Getting Restless: Rethinking Revision in Writing Instruction
In Getting Restless, Nancy Welch calls for a reconception of what we mean by "revision," urging compositionists to rethink long-held beliefs about teacher-student relations and writing practices. Drawing primarily on feminist and psychoanalytic theories, she considers how revision can be redefined not as a process of increasing orientations toward a particular thesis or discourse community, but instead as a process of disorientation: an act of getting restless with received meanings, familiar relationships, and disciplinary or generic boundaries--a practice of intervening in the meanings and identifications of one's text and one's life.
Using ethnographic, case-study, and autobiographical research methods, Welch maintains two consistent aims throughout the study:
In achieving these ends Welch examines three academic sites: a campus writing center, undergraduate writing classrooms, and a summer workshop for K-12 teachers.
This book will appeal to a wide audience, including classroom and writing center teachers, historians and theorists in composition and rhetoric, feminist theorists, and those engaged in literacy studies, teacher education, and connections/tensions among teaching, writing, and psychoanalysis.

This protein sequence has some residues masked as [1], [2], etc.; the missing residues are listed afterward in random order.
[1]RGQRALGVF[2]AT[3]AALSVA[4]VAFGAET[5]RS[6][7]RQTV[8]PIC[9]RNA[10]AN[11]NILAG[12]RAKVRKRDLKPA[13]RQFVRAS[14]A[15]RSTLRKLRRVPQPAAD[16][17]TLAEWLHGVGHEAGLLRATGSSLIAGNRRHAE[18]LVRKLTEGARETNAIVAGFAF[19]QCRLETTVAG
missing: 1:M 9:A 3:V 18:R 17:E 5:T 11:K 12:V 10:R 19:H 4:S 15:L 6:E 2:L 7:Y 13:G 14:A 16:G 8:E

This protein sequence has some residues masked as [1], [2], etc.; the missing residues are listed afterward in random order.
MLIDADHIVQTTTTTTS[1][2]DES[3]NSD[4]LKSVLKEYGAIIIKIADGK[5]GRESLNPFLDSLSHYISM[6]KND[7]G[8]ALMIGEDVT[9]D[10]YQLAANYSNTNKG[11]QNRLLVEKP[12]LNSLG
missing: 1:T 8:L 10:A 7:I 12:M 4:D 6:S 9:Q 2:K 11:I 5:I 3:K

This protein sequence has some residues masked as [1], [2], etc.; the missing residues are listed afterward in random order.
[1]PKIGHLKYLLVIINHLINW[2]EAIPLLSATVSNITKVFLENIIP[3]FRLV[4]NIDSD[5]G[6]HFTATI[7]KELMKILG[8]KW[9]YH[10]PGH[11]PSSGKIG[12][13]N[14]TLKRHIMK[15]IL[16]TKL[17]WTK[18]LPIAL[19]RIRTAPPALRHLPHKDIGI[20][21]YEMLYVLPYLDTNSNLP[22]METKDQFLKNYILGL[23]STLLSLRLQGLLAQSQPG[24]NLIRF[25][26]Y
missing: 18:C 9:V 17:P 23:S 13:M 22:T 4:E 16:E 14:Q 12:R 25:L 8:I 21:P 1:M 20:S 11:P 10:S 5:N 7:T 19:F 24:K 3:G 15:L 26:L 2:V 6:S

Results 1-3 of 29
The next chapter , “ Revising a Writer ' s Identity , ” carries on the idea of
transference but with this complication : Discussions so far among
compositionists about modeling , identification , and transference don ' t yet
consider the dangers and ...
Once a divided self ( such as a student having trouble with a paper ) perceives
another person ( such as a teacher ) as an authority , as a Subject Supposed to
Know , transference has been established . Through dialogue she projects — or
Transference as Trap Still , I think writing teachers have good reason for resisting
a construction of the classroom as counseling session and accepting the
psychoanalytic concepts of transference and countertransference as an